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The Limits on Conditional Gifts in Wills

The Limits on Conditional Gifts in Wills

By:

Mann Lawyers

Posted February 7, 2023

Testamentary freedom allows testators to “rule from the grave” by controlling the disposition of their assets upon death. As an exercise of this freedom, testators may choose to place conditions on any bequests made in their will, which the intended beneficiary must then satisfy to receive or remain entitled to their gift.

Testators may choose to leave conditional gifts for a variety of reasons and doing so is generally considered a legitimate exercise of testamentary freedom. However, there is a limit to this freedom and courts will not uphold conditions that are illegal, uncertain, or otherwise contravene public policy. Conditions that offend these principles will, if challenged by a beneficiary, be declared void by the court.

When the court declares a condition placed on a gift to be void, it will result in one of two outcomes depending on the nature of the gift at issue. Either the condition will be struck, allowing the beneficiary to receive the gift absolutely, or the gift will fail and the beneficiary will not inherit at all. Either outcome defeats the testator’s intention in creating the conditional gift.

Below are some types of conditions that, if challenged, may be declared void by the court.

Conditions that are Impossible

Courts will not uphold conditions that are impossible for the beneficiary to complete. While it is not necessary for the condition to be likely to occur, there must at the very least be some chance that the beneficiary can satisfy the condition. When determining whether a condition is impossible, the court will consider the context of the gift and the circumstances of the beneficiary.

Conditions that are Illegal

Testators cannot make an inheritance or gift conditional on a beneficiary engaging in illegal activity.

Conditions that are Uncertain

Conditions must provide clear directions so that estate trustees, potential beneficiaries, and the court can determine what is required for the condition to be satisfied. If the condition is ambiguous, an estate trustee may seek the court’s direction in determining whether the condition has been met. If the court cannot make such a determination because the condition is uncertain, the court will declare the condition to be void.

Conditions that Otherwise Contravene Public Policy

The doctrine of public policy grants the courts a wide discretion to void conditions that, while are not illegal, are inconsistent with public policy and offend core societal values. The ability of the courts to interfere with otherwise legal conditions based on public policy is a topic that has attracted much commentary and scrutiny in recent years.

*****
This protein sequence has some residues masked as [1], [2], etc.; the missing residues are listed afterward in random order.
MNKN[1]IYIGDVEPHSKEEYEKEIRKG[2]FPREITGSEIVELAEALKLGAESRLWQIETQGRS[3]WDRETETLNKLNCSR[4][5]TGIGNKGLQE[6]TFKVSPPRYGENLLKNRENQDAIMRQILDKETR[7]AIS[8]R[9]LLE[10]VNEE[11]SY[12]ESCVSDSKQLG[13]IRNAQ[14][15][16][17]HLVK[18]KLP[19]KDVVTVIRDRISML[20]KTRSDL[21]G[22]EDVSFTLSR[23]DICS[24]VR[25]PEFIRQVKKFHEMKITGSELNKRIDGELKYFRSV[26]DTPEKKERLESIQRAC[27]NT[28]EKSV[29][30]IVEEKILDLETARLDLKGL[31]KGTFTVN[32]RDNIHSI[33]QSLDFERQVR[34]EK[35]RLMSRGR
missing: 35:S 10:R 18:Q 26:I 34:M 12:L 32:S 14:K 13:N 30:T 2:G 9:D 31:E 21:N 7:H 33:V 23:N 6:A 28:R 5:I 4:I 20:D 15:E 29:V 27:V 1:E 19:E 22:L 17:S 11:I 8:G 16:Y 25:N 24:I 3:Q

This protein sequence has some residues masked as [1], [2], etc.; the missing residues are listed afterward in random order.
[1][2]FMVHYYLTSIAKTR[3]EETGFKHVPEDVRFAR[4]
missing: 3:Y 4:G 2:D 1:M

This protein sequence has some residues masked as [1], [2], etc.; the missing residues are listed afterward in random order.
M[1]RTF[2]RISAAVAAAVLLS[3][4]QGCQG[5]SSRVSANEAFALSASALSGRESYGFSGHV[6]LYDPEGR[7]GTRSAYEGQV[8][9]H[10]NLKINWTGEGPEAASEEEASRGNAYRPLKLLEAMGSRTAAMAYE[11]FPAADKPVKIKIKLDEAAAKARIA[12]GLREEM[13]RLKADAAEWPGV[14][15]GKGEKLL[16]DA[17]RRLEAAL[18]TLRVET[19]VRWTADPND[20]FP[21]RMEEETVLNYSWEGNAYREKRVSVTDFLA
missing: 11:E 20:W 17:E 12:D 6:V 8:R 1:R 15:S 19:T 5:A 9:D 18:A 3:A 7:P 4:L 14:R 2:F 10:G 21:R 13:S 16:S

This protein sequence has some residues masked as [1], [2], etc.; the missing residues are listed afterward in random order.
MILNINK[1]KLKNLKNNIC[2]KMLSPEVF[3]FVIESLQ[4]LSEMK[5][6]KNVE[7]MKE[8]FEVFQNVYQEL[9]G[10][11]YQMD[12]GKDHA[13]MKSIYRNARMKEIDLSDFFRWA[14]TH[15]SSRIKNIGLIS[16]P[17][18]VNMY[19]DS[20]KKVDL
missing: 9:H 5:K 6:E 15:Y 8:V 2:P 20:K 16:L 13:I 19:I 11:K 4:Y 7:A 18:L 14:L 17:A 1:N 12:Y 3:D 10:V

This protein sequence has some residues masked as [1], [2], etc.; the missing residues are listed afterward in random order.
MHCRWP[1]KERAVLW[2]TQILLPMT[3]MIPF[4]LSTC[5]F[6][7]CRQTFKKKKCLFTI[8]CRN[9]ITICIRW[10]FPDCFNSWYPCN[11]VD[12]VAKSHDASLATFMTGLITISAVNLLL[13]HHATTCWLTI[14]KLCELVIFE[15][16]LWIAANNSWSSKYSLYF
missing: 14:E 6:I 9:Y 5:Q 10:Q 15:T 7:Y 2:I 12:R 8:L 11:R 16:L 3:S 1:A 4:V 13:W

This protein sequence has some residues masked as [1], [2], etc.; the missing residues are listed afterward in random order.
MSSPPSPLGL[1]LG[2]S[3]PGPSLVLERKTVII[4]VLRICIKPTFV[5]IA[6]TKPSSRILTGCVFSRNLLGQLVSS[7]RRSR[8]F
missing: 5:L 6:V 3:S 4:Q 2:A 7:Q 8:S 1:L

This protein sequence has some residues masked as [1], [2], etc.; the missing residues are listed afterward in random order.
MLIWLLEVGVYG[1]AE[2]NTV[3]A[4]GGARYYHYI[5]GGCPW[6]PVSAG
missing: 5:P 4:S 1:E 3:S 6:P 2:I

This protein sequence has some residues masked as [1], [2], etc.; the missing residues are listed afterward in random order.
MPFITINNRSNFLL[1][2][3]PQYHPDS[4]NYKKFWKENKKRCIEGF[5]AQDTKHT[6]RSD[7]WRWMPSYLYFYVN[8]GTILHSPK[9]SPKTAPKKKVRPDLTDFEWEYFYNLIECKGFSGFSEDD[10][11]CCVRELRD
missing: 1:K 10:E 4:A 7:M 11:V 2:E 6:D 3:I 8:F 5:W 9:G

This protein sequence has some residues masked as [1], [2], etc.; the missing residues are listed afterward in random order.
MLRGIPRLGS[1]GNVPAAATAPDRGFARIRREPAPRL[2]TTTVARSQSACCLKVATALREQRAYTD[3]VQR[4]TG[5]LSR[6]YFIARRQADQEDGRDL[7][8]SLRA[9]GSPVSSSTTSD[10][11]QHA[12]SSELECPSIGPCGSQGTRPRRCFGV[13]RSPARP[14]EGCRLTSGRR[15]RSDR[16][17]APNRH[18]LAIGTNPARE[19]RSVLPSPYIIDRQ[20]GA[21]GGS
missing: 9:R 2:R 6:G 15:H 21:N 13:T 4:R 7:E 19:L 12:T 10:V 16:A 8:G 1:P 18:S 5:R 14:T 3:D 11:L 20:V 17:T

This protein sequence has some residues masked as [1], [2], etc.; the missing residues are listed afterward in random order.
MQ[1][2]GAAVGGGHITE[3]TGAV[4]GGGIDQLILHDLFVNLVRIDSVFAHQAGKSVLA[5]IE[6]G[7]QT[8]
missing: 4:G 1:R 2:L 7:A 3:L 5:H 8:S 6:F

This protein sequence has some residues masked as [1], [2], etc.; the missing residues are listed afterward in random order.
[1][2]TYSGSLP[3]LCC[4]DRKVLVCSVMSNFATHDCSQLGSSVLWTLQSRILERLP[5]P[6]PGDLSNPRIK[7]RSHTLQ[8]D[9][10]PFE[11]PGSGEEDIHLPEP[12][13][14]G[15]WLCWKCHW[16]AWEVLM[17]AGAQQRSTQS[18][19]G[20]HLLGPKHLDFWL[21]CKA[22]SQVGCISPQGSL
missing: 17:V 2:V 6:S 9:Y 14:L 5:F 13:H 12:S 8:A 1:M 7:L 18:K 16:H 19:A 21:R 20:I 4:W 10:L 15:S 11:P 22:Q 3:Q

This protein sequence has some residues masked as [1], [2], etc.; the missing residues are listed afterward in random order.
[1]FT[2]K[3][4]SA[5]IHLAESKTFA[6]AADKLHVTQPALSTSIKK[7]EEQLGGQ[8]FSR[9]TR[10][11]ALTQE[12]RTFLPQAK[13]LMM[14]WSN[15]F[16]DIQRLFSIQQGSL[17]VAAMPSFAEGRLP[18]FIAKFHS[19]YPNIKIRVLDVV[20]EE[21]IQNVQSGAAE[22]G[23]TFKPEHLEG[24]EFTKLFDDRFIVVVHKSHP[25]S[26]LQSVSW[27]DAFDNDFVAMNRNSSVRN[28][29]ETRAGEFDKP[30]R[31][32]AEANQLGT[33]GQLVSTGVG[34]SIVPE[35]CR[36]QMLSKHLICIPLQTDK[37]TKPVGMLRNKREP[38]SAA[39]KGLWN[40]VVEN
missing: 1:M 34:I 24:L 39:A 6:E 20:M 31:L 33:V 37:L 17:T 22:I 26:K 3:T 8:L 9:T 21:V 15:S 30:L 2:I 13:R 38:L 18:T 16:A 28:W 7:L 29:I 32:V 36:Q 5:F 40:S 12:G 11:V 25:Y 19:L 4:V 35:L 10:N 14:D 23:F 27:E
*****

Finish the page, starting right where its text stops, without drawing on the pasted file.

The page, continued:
While the types of conditions that contravene public policy may evolve alongside changing societal values, it has historically included conditions that place certain restraints on marriage, religious beliefs, or property rights. Recently, conditions that discriminate against protected grounds, such as race and gender, have also attracted the doctrine of public policy, though the extent to which the courts are willing to apply the doctrine of public policy to discriminatory conditions in wills remains unclear.

This blog post was written by Caitlin Gallant, a member of the Estate Litigation  team.  She can be reached at 613-369-0372 or at caitlin.gallant@mannlawyers.com.

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Caitlin Gallant

Caitlin Gallant

I am an associate practicing in civil litigation and a member of the firm’s estate litigation group. I assist clients with a broad range of estate litigation matters, including will challenges, power of attorney disputes, capacity disputes, guardianship applications, passing of accounts, and dependant’s relief claims. Before joining Mann Lawyers, I completed my articles as a judicial law clerk with the Ontario Superior Court of Justice in Ottawa, where I assisted judges with matters in estate, civil, criminal, and family law. Originally from Prince Edward Island, I obtained my Juris Doctor from the University of New Brunswick in 2021. During law school, I was actively involved in competitive mooting and served as an associate editor of the University of New Brunswick Law Journal. Prior to attending law school, I received my Bachelor of Arts in Political Science and Environmental Studies from Mount Allison University. I am a member of the... Read More

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